By Staff writer
More than 20% of people polled say they will increase their public transport use following deregulation of petrol prices
The UAE government's decision to deregulate petrol prices and to link the price to global market movements will increase residents' use of public transport, according to a new survey.
The YouGov survey revealed that in response to the subsequent fuel price rise of more than 20 percent in the UAE, nearly a quarter (22 percent) of car owners said they will be increasing their use of public transport to avoid digging deeper into their pockets to pay for fuel.
In addition, 20 percent of those that own cars said they will reduce their commute by moving closer to work or public transport.
Another 18 percent claimed they will use other fuel saving techniques such as carpooling, using school buses and shuttles, whilst 15 percent said they will buy a smaller car.
The poll also showed that just under half (49 percent) of respondents said they will be more careful about travelling unnecessarily, such as taking frequent trips to malls and parks.
For those who won't be changing their travel habits, the largest proportion of car owners (41 percent) claimed they will be spending less in other areas of their household budget to cover the cost of fuel.
This was particularly the case among expats and income earners of up to $2,665 per month, YouGov said, adding that 17 percent of respondents said they will dip into their savings.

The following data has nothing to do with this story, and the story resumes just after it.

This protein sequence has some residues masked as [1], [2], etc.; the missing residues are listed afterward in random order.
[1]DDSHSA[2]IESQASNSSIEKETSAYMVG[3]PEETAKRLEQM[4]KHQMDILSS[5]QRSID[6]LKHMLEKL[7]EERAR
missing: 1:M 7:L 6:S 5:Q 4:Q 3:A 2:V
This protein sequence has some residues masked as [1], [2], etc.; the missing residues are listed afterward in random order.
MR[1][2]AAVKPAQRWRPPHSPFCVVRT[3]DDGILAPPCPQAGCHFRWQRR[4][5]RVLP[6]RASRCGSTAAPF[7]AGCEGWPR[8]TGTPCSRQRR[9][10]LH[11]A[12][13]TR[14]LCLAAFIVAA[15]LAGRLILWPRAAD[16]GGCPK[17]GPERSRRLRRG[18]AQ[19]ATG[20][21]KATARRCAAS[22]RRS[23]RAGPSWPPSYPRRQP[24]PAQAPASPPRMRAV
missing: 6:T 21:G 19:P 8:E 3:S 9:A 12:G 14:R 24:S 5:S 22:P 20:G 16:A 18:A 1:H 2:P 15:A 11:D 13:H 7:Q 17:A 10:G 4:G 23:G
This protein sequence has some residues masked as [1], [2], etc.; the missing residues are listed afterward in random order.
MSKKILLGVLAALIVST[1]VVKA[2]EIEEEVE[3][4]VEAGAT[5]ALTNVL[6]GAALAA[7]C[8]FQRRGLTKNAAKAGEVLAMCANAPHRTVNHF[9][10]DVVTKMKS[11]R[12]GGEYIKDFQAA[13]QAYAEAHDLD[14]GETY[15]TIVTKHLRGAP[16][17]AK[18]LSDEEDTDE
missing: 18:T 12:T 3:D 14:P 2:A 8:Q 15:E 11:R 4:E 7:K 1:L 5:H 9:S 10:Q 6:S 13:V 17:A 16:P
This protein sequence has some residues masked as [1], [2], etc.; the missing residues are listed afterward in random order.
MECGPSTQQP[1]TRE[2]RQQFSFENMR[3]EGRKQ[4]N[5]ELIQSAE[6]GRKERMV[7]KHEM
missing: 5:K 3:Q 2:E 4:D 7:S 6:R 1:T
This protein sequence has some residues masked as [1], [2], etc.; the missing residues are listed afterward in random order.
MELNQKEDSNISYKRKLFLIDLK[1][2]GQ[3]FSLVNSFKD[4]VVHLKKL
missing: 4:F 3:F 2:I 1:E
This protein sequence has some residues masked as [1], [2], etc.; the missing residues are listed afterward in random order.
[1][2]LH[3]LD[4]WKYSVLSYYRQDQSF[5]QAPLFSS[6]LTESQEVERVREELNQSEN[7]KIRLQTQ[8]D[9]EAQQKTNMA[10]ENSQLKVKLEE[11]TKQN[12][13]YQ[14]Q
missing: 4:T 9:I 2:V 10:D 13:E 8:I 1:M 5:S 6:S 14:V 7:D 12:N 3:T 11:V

"The UAE once again is setting the path for the region by removing fuel price subsidies," said YouGov consumer research director, Wadii Eljourani. "Whilst consumer spending will come under stress in the short term, the decision looks to have a positive impact on the use of public transport rather than cars."
When it comes to the medium to long term impact of the rise in fuel prices, the survey highlighted concern about the cost of property in prime locations among residents as a whole with 71 percent of respondents fearing the cost of rental property in areas closer to public transport will rise significantly.
Sixty-five percent also said they feared higher fuel prices will impact the country's ability to attract and retain foreign talent to the region, especially those earning a low wage.
On the flip side, nearly half of respondents said they can see the fruits of the government's decision, with 46 percent believing it is necessary for the nation's long term economic sustainability.
"Understanding the long term impact the government's decision will have on the UAE's environment and economic sustainability reflects residents' loyalty to and confidence in its leadership. It also demonstrates their willingness to continue contributing to the country's long term development, even if they are here for the short term," added Eljourani.
Alright, so I have a question.
We have 45-50 degrees of heat here. I have a meeting with a client in Barsha.
I stay in Sharjah, so...I take a Bus/Taxi to Dubai, then WALK to the metro in the scorching heat wearing a suit holding a briefcase, get on the metro, standing probably because they are all packed during peak hours.
I get down at Mall of Emirates station, WALK till the taxi stand, hail a taxi (if I am lucky to get one quickly), go to the final destination.
OOPS - I landed in the wrong spot, the client is on another street at the next signal.
Take another cab, go to the exact spot.
YAY! Journey completed!
Question 1: How much would it cost me?
Question 2: How long can I do this for and be enthusiastic about traveling in public transport to do my job with a positive mood?
P.S. And there are even worst scenarios.
Moral of the story: Blindly copying the west is not practical